Two fire engine crews and a pair of ambulances stage routinely at the Calistoga Speedway to respond quickly to the overturns and crashes that are an inevitable part of sprint car racing.
But few accidents are as serious as the one Saturday night that took the life of Tyler Wolf of Redding, a 20-year-old racer already years into his pursuit of speed and power with a level of enthusiasm that his parents simply had to support, said his father, Chuck Wolf.
Tyler Wolf was only 6 when he started racing go-karts near his family's home, his father said Monday.
He was a serious contender by 19 when he was named 2011 sprint champion at his home track, the Silver Dollar Speedway in Chico, beating out more experienced drivers, track operator Dennis Gage said.
"It's really an achievement for a young driver," Gage said.
Wolf's father said his son's talent was derived from passion and hard work, owing to limited finances that required he work on his own race car and seek out extra jobs to support his hobby, in addition to the labor he provided to his father's sand and gravel company.
"He was really good at what he did because he had to work so hard," Chuck Wolf said.
Tyler Wolf was one of 24 drivers who started on the half-mile dirt track Saturday in the last of a series of races celebrating the Calistoga Speedway's 75th anniversary, his father said.
The race was to be the last of the sprint car season that takes drivers, mostly from the West, to rural communities around California to compete for prize money and status, Gage said.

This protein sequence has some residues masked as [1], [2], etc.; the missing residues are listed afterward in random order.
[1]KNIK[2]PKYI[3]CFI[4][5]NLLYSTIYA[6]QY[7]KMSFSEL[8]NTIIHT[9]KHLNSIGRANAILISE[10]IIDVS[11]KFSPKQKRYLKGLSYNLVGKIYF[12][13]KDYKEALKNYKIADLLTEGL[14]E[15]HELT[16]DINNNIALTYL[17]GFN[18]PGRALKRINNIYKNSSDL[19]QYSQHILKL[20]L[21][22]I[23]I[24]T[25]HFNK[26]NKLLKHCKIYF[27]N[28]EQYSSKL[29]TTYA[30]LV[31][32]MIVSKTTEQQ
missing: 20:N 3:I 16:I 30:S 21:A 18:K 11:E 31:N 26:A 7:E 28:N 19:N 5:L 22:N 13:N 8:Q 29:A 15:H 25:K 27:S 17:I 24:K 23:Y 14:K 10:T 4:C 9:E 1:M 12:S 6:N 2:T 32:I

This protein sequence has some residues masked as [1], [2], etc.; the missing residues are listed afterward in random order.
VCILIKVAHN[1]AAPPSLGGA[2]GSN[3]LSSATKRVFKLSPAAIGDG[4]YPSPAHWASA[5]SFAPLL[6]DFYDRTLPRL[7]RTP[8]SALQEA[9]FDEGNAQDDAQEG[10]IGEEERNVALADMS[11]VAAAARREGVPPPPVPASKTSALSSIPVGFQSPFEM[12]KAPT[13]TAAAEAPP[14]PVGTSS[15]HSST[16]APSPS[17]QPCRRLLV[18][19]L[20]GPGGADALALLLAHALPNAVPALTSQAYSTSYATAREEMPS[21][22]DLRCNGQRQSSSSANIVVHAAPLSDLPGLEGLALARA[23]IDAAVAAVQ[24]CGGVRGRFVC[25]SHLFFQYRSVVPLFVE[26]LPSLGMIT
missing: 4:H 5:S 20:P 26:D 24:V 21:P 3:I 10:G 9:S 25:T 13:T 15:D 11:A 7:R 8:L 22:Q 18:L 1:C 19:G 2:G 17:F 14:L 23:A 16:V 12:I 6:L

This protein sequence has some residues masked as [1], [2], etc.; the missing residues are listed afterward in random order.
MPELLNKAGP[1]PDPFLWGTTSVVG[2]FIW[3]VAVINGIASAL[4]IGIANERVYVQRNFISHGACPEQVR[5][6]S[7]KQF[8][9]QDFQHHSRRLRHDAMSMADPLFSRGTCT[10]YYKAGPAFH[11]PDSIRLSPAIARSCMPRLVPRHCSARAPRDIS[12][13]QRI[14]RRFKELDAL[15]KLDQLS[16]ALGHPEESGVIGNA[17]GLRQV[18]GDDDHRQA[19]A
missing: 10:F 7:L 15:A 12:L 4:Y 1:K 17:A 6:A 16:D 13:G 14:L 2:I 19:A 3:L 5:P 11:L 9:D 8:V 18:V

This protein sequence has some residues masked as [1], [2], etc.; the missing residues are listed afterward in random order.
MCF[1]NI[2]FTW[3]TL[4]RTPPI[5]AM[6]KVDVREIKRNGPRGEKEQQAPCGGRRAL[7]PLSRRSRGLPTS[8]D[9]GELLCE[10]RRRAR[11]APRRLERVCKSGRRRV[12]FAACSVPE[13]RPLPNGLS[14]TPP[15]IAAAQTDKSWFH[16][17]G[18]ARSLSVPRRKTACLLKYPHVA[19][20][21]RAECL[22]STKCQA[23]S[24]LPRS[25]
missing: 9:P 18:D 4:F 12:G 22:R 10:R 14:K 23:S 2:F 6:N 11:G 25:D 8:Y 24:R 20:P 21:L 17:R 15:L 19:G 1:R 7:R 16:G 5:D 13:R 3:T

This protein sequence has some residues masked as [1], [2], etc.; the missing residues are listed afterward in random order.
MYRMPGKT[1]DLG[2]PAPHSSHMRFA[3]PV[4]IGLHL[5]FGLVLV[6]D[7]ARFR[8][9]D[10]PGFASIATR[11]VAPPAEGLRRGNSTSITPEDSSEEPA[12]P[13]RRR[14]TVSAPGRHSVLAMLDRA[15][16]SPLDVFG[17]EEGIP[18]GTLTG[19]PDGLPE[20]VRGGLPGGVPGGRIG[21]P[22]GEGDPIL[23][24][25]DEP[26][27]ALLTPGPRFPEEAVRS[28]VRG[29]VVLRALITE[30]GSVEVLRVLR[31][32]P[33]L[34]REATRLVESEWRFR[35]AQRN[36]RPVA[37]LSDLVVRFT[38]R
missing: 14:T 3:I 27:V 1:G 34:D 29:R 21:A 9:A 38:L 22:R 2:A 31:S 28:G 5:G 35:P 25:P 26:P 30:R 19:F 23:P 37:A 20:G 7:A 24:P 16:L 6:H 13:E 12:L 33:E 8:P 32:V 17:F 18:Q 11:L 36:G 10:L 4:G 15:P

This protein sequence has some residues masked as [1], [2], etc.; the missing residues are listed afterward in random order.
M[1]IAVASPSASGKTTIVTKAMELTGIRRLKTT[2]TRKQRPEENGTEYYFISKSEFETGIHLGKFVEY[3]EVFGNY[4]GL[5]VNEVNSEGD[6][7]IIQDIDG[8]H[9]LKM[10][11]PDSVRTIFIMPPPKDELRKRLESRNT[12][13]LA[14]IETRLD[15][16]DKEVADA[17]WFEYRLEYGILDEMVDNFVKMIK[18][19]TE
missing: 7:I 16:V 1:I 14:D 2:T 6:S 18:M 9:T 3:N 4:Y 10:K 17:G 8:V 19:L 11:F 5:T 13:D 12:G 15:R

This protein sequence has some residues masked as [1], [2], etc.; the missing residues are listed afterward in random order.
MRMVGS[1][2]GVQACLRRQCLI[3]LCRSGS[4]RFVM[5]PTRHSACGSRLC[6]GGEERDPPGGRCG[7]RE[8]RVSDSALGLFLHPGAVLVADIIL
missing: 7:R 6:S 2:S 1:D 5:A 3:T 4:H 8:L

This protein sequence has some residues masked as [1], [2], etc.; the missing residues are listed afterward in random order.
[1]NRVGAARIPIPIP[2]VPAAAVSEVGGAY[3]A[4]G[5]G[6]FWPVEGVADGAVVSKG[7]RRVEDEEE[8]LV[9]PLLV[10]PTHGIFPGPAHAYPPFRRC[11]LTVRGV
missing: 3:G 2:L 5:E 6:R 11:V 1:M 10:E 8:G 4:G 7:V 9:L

Sprint car racing has "its own culture, it's own family," said Carlene Moore, CEO of the Napa County Fair Association, which runs Calistoga Speedway.
About 1,500 people were at Saturday's event to watch drivers, mostly from Northern California but also Oregon and Nevada, Moore said.
Wolf crashed on the second turn somewhere around lap six during the 30-lap race around the half-mile track, she said.
No other drivers were involved, Moore said.
"It is a huge loss for his family but also for the world of people who care about the drivers who in essence risk their lives to bring them entertainment," Moore said.
On Monday, a bouquet of purple and orange starflowers had been placed on the rim of the wall circling the track above the black and gray skid marks in long slashes and circles where Wolf's car struck the concrete wall.
Calistoga Sprint car racer Mike Benson, 41, stopped by the hard-packed dirt track late Monday afternoon after work.
Benson was a few cars behind Wolf when the young racer crashed.
"I knew it wasn't good, you just want to know he's OK," said Benson, who met Wolf this year at a Chico race.
Crashes are common, and drivers train to extricate themselves and others, but they are usually not serious accidents, said Benson, who works in pool construction and races most summer weekends with a five-man team from Calistoga.
From his perspective, it appeared Wolf's car hit the wall head-on. A hit like that can mean the car's center, and the driver, take the brunt of the force, he said.
The excitement of sprint car racing comes from the speed and acceleration of vehicles that are relatively light-weight -- about 1,400 pounds -- with engines two or three times more powerful than a regular passenger car, Gate said.